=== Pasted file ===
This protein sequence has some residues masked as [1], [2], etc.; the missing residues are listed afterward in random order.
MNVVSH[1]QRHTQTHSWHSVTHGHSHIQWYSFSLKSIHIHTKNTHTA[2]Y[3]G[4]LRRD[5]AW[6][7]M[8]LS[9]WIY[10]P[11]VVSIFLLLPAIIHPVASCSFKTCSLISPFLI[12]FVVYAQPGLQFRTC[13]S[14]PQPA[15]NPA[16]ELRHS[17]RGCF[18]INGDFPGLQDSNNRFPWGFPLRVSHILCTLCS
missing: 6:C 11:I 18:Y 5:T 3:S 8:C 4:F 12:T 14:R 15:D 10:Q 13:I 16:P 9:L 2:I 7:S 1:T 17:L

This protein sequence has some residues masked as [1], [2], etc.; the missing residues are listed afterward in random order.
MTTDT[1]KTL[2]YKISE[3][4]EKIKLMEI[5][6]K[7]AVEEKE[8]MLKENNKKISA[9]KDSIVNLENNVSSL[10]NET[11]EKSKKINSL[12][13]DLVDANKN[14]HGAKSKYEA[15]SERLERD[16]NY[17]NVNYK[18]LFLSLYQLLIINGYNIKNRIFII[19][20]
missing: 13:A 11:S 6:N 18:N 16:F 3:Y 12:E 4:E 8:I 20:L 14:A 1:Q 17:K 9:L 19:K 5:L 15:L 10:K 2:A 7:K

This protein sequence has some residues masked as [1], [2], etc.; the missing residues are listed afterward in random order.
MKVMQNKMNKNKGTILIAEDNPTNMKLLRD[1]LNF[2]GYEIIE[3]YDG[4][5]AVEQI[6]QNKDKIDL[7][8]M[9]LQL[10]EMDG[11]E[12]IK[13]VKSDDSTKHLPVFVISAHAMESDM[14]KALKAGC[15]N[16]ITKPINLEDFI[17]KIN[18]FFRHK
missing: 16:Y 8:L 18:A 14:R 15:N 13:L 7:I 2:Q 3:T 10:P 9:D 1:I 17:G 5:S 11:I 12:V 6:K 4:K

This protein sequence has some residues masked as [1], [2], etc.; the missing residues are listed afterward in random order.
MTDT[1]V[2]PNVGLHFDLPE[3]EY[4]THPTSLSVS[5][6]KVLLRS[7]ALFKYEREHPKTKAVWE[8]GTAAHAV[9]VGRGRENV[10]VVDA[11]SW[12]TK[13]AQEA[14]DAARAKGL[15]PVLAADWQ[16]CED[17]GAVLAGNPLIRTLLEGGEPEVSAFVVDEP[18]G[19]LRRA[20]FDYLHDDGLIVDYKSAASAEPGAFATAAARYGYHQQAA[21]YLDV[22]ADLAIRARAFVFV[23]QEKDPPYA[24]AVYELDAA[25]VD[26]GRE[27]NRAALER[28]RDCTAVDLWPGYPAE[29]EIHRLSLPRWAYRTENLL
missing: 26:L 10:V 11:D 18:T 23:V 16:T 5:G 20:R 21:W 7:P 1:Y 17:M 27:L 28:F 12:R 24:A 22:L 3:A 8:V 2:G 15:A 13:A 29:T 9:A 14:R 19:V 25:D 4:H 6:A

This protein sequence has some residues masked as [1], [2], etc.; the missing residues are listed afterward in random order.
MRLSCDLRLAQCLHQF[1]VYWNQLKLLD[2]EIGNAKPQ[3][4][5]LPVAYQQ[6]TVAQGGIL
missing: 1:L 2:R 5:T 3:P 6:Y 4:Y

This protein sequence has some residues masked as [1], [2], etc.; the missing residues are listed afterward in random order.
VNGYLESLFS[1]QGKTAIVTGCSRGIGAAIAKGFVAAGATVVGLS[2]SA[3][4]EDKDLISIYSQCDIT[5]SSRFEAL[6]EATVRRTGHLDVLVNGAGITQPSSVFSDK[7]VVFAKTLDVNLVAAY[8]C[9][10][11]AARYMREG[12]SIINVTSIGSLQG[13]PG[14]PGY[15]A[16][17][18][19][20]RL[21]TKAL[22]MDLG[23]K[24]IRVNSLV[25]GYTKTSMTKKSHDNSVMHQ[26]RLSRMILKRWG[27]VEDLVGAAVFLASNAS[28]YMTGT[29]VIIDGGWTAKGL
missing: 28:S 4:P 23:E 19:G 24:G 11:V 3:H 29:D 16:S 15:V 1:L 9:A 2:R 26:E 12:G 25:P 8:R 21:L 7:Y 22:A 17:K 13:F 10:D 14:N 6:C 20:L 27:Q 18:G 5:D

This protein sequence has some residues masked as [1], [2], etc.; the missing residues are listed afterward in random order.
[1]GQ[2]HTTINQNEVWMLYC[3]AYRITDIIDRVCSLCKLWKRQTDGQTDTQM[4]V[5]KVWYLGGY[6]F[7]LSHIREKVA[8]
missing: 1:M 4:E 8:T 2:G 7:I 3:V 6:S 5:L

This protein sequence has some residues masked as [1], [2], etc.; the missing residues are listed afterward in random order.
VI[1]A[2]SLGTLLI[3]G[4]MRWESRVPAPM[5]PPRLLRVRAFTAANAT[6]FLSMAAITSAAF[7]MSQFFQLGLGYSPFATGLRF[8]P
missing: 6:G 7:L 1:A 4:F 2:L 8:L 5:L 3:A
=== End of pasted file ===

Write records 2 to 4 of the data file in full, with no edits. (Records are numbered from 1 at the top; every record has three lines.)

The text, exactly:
This protein sequence has some residues masked as [1], [2], etc.; the missing residues are listed afterward in random order.
MTTDT[1]KTL[2]YKISE[3][4]EKIKLMEI[5][6]K[7]AVEEKE[8]MLKENNKKISA[9]KDSIVNLENNVSSL[10]NET[11]EKSKKINSL[12][13]DLVDANKN[14]HGAKSKYEA[15]SERLERD[16]NY[17]NVNYK[18]LFLSLYQLLIINGYNIKNRIFII[19][20]
missing: 13:A 11:S 6:N 18:N 16:F 3:Y 12:E 4:E 8:I 20:L 14:A 1:Q 17:K 9:L 19:K 5:L 15:L 10:K 2:A 7:K

This protein sequence has some residues masked as [1], [2], etc.; the missing residues are listed afterward in random order.
MKVMQNKMNKNKGTILIAEDNPTNMKLLRD[1]LNF[2]GYEIIE[3]YDG[4][5]AVEQI[6]QNKDKIDL[7][8]M[9]LQL[10]EMDG[11]E[12]IK[13]VKSDDSTKHLPVFVISAHAMESDM[14]KALKAGC[15]N[16]ITKPINLEDFI[17]KIN[18]FFRHK
missing: 16:Y 8:L 18:A 14:R 15:N 13:L 7:I 2:Q 3:T 10:P 9:D 1:I 17:G 5:S 11:I 12:V 6:K 4:K

This protein sequence has some residues masked as [1], [2], etc.; the missing residues are listed afterward in random order.
MTDT[1]V[2]PNVGLHFDLPE[3]EY[4]THPTSLSVS[5][6]KVLLRS[7]ALFKYEREHPKTKAVWE[8]GTAAHAV[9]VGRGRENV[10]VVDA[11]SW[12]TK[13]AQEA[14]DAARAKGL[15]PVLAADWQ[16]CED[17]GAVLAGNPLIRTLLEGGEPEVSAFVVDEP[18]G[19]LRRA[20]FDYLHDDGLIVDYKSAASAEPGAFATAAARYGYHQQAA[21]YLDV[22]ADLAIRARAFVFV[23]QEKDPPYA[24]AVYELDAA[25]VD[26]GRE[27]NRAALER[28]RDCTAVDLWPGYPAE[29]EIHRLSLPRWAYRTENLL
missing: 26:L 10:V 11:D 18:T 23:V 16:T 5:G 20:R 21:W 7:P 1:Y 17:M 27:L 28:F 12:R 24:A 22:L 3:A 8:V 2:G 15:A 13:A 29:T 9:A 14:R 19:V 25:D 4:H 6:A